What's Your Legacy?
I’ve been told by multiple former students that I made them enjoy the study of Science. I’ve been called the abstinence teacher. My sister-in-law says, she has never seen anyone get so excited about learning and want to share everything she’s Iearned. My children say I’m strict, but they also know I love a good laugh. They like for me to illustrate things for them in the form of a story. We like to travel and take lots of pictures. Recently, I was told that I was very practical in my approach to solving problems. I wrote in a blog post some time ago, that one of my favorite quotes was an Einstein quote: “Everything must be as simple as possible, but not simpler.” I said I wanted to use this on my email signature, but wouldn’t because it could easily be misunderstood.
Hopefully, I am leaving a legacy through my books and through this blog, as well. I’ve been told that my novels are very realistic, I’ve been asked multiple times if they are true stories. They are not, but we can learn from the mistakes of others. My business name is Human Terms. It comes from Romans 6:19. “I speak in human terms because of the weakness of your flesh. For just as you presented your members as slaves of uncleanness, and of lawlessness leading to more lawlessness, so now present your members as slaves of righteousness for holiness.” I write for people to gain understanding about God’s truth. My writing is realistic. It is not a stretch to believe, understand, or empathize with my characters or themes. One thing about writing is that it lasts. The words we speak can be restated in a different manner, but that which we write endures. I hope this blog and my books can be used as lamp to someone’s feet and a light to someone’s path (Psalm 119:105) as they are written with the Word of God in my heart.
My family will lay to rest one our elders today, my children’s great-grandfather, Mr. Bennie Anderson. Tomorrow would have been his 99th birthday. A big part of his legacy, to me, is in his ability to remember the past and share it with the younger generation. He told us about attending school in a one-room schoolhouse in the 1920s. He’s even told us about things his parents said to him about their childhood. He’s talked about riding on a horse and buggy on a cobblestone road. He told me about the first time he rode in a car with an automatic transmission. He told me about his first job and how it led to him having a social security card. He’s talked about his time in WWII. Last March, when we visited him for his 98th birthday, we were driving home when my then 10 year-old said, “Mom, I just realized Grandpa lived through most of the stuff we’re learning about in Social Studies. The Great Depression, Pearl Harbor, 2 atomic bombs, WWII!” I was glad he finally noticed that. Another big part of his legacy is his faith. When he was bothered, he would talk briefly, then say, “but the good Lord knows best.” This, to me is the biggest part of his legacy. Proverbs 16:9 “A man’s heart plans his way, But the Lord directs his steps.” Mr. Anderson acknowledged that he had his preferences, but always allowed the good Lord to direct his steps.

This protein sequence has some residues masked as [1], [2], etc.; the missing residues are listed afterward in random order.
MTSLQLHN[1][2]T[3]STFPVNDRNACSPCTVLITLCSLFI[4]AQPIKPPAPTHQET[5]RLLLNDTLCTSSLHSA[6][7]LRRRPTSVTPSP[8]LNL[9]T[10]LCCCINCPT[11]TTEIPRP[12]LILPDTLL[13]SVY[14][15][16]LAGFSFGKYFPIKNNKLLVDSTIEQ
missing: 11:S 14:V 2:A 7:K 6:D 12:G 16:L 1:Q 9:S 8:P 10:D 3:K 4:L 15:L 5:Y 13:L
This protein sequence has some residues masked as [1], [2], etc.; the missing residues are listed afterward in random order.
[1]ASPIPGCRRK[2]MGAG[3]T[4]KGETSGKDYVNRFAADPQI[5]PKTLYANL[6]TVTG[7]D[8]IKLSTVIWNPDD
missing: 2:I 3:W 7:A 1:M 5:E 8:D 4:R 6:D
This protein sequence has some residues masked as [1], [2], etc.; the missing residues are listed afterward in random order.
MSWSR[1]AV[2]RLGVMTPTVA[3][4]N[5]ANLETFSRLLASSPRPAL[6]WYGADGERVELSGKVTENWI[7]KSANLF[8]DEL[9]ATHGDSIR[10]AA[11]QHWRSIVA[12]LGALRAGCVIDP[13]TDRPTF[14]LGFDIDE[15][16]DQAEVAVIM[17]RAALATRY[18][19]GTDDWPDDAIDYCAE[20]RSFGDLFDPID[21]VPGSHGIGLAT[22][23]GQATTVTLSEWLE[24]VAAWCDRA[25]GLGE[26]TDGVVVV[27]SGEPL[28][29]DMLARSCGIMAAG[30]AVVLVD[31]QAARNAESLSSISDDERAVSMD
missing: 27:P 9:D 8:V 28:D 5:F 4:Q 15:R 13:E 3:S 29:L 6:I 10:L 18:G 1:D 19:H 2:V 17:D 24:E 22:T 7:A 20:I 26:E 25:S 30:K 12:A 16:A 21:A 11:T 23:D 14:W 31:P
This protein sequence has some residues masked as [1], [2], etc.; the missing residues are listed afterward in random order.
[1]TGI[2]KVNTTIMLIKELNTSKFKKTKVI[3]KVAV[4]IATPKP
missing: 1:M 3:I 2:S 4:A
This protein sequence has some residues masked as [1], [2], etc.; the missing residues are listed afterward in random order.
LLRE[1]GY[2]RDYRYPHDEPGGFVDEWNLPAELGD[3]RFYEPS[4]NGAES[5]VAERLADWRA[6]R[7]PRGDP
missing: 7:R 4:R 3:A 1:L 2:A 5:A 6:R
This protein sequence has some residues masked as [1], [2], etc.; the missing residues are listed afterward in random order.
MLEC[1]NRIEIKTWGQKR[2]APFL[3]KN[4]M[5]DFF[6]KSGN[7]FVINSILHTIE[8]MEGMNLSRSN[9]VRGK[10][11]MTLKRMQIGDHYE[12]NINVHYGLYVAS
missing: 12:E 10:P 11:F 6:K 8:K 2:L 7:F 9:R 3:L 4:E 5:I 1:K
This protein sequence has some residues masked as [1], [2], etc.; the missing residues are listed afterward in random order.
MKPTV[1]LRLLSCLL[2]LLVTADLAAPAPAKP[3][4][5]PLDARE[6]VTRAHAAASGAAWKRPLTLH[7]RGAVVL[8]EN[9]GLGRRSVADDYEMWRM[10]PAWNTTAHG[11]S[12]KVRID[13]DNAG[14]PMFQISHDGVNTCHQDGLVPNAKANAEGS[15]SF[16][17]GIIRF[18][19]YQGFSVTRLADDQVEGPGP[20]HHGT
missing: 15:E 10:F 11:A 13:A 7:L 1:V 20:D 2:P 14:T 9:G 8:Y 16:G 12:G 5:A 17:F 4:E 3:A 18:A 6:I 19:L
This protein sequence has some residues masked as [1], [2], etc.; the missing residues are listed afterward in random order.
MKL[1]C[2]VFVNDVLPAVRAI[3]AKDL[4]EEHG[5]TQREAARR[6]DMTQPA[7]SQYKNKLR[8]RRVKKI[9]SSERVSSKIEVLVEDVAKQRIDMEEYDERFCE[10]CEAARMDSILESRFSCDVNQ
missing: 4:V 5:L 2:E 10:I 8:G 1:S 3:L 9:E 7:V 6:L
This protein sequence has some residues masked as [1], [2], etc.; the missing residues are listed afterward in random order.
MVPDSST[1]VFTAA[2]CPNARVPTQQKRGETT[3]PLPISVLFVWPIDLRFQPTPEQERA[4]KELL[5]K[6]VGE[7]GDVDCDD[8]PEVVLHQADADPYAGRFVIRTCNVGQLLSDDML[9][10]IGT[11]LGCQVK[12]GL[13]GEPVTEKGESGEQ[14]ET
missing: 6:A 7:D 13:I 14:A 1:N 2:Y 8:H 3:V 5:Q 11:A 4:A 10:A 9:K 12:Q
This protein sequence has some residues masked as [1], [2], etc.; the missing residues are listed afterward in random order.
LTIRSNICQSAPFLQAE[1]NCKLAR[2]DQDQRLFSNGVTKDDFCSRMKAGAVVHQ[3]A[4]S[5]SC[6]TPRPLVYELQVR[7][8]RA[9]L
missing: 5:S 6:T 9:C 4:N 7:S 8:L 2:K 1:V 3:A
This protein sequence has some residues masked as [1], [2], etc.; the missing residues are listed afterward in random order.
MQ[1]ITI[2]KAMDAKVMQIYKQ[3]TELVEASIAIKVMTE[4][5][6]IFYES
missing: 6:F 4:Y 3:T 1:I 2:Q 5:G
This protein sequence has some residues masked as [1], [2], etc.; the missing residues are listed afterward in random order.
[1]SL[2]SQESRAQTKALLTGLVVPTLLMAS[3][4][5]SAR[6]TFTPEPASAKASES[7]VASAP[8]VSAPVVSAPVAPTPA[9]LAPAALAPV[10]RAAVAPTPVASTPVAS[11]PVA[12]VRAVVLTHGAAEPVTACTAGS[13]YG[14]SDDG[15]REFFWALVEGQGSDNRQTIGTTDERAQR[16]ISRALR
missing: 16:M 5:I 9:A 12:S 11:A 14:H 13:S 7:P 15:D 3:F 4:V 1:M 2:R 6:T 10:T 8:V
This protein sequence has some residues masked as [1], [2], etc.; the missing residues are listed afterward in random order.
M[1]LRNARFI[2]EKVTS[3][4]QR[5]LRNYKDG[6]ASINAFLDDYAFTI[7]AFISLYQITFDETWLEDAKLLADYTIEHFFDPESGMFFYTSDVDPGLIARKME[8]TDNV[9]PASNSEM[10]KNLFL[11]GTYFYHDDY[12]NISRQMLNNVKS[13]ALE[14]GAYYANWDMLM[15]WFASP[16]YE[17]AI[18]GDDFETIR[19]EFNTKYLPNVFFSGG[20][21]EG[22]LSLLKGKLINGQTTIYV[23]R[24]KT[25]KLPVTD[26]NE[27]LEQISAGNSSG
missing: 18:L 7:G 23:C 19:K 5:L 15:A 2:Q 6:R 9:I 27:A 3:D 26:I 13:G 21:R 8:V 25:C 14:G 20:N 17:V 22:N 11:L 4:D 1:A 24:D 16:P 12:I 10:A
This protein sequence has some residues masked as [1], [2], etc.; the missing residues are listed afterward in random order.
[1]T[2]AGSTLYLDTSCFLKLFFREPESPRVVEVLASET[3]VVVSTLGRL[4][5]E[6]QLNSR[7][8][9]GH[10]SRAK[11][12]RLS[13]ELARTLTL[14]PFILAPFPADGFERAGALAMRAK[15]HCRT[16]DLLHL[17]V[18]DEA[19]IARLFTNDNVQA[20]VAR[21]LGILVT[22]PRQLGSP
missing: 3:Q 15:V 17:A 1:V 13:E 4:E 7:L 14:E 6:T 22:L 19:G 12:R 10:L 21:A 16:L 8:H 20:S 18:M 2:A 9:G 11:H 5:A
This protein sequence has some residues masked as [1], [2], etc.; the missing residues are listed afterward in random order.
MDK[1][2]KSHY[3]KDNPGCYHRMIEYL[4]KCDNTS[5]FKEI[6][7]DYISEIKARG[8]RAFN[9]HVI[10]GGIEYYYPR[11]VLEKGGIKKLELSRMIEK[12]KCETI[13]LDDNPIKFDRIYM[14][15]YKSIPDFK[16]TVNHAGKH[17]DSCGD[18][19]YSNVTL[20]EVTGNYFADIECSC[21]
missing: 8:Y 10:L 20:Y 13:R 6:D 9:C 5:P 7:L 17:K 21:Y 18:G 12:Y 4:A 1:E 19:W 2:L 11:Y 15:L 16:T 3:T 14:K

3/3/2019 09:25:25 pm
What a great blog! I’ve been thinking about my legacy too and also writing my obituary. No one knows me better than me so I should get started in that. What a great tribute to Mr. Anderson as well. Since his passing I have been thinking: What are the lessons Mr. Anderson taught me. I guess it was summed up at his memorial service today: Be all that you can be, but do it with humility, kindness, joy, peace, love, patience, gentleness, faithfulness, goodness and self-control. His life greatly exemplified these fruit.
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I am a wife, mother, educator, and author who, between other duties, enjoys writing. My name is actually Kimberly Griffith Massey. In this blog, I will share some sighting of God's light each week.
Author Photo by
Heather G. Rollings, 2017
Cover photo by Carlton Griffith Photography